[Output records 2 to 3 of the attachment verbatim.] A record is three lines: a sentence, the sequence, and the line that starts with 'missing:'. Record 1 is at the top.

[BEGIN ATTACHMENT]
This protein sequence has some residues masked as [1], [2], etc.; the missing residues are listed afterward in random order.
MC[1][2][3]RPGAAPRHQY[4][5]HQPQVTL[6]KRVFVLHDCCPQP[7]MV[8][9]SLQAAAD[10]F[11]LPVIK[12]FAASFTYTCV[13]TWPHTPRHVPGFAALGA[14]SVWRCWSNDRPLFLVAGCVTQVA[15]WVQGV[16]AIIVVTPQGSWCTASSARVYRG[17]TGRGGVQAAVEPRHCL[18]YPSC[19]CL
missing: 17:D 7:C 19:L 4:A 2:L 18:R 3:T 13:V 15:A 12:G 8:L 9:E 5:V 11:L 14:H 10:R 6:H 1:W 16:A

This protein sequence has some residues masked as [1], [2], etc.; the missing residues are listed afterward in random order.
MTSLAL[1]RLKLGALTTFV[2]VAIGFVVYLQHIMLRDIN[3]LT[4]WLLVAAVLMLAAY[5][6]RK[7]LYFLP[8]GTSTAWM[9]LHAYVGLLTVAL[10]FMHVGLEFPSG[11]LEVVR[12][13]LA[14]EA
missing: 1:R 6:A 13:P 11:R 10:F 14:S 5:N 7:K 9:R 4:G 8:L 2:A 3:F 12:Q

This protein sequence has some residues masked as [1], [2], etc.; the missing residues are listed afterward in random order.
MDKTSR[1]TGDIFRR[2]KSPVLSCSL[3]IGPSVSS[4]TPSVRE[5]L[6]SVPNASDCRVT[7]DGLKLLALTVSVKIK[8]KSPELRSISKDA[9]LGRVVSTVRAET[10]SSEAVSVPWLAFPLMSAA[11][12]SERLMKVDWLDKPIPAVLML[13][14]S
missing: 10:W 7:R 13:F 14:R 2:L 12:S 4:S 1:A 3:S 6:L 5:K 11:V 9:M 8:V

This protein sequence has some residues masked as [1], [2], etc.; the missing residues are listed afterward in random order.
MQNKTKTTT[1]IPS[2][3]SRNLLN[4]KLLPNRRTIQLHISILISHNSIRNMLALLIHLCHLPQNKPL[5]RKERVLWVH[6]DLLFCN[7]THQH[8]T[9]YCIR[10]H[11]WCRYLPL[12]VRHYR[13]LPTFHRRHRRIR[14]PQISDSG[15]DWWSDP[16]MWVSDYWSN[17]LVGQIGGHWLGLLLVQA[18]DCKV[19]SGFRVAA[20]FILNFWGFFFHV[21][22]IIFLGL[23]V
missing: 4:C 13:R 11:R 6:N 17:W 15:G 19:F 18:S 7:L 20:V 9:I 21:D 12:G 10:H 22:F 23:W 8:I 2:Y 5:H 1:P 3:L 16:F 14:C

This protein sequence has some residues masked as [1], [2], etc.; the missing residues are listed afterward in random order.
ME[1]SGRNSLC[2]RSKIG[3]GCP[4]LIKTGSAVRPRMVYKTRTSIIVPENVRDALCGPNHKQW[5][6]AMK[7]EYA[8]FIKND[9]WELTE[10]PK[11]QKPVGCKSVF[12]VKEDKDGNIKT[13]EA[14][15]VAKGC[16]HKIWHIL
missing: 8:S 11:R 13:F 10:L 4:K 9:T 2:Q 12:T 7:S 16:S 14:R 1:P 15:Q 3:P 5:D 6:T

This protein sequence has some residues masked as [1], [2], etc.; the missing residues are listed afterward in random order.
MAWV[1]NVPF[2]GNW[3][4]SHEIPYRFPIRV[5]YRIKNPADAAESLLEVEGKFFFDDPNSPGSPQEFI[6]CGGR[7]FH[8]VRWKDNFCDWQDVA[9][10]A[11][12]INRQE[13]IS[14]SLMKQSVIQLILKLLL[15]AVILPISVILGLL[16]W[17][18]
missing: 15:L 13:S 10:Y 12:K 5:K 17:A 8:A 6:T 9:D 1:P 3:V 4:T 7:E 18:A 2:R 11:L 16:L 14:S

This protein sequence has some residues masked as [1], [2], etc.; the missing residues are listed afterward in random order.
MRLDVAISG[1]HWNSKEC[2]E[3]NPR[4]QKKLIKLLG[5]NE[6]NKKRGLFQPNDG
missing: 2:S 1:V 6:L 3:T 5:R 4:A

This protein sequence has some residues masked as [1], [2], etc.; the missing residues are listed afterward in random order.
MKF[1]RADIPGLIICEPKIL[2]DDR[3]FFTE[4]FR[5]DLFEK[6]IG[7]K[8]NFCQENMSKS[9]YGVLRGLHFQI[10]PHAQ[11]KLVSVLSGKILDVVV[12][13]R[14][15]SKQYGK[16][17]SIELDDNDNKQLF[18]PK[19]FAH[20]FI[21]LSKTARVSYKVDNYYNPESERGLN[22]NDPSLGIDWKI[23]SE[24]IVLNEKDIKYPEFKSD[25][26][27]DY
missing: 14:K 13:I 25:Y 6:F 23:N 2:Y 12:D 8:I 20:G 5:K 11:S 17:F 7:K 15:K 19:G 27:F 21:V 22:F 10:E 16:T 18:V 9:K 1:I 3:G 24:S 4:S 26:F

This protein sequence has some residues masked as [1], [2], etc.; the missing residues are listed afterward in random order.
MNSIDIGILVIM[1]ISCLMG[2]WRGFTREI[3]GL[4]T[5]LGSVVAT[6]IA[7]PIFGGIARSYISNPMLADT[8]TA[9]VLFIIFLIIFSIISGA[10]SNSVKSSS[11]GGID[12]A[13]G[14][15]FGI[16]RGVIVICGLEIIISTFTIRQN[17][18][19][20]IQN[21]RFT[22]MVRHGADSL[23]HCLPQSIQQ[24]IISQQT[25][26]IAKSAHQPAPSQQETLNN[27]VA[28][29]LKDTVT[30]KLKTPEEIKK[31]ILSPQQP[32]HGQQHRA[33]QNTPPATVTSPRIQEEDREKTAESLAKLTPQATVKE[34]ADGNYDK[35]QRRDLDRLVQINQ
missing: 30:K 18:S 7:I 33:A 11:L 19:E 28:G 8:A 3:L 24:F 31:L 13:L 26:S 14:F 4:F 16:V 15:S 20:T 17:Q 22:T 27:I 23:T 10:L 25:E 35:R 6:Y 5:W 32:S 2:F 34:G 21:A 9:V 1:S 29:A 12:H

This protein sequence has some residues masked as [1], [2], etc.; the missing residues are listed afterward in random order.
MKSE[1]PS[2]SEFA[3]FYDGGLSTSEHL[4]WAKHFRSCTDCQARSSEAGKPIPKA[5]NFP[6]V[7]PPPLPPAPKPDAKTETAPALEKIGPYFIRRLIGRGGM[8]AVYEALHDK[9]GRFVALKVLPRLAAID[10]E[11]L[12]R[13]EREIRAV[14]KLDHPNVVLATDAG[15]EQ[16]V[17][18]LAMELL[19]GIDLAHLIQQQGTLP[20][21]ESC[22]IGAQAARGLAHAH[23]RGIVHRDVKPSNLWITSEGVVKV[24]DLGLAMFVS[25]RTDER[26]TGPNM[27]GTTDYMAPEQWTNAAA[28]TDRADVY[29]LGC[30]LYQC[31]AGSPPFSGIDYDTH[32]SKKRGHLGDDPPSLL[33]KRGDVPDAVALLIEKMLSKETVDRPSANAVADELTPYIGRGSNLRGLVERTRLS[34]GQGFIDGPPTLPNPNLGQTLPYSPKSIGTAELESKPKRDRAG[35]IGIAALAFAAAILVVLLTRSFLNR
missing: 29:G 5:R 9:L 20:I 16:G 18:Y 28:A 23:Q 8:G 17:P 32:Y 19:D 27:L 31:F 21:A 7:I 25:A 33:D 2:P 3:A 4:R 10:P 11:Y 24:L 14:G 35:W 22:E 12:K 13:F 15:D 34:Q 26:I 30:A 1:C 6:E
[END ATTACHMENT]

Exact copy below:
This protein sequence has some residues masked as [1], [2], etc.; the missing residues are listed afterward in random order.
MTSLAL[1]RLKLGALTTFV[2]VAIGFVVYLQHIMLRDIN[3]LT[4]WLLVAAVLMLAAY[5][6]RK[7]LYFLP[8]GTSTAWM[9]LHAYVGLLTVAL[10]FMHVGLEFPSG[11]LEVVR[12][13]LA[14]EA
missing: 1:R 6:A 13:P 11:R 10:F 14:S 5:N 7:K 9:R 4:G 8:L 2:A 3:F 12:Q

This protein sequence has some residues masked as [1], [2], etc.; the missing residues are listed afterward in random order.
MDKTSR[1]TGDIFRR[2]KSPVLSCSL[3]IGPSVSS[4]TPSVRE[5]L[6]SVPNASDCRVT[7]DGLKLLALTVSVKIK[8]KSPELRSISKDA[9]LGRVVSTVRAET[10]SSEAVSVPWLAFPLMSAA[11][12]SERLMKVDWLDKPIPAVLML[13][14]S
missing: 10:W 7:R 13:F 14:R 2:L 12:S 4:S 1:A 3:S 6:L 5:K 11:V 9:M 8:V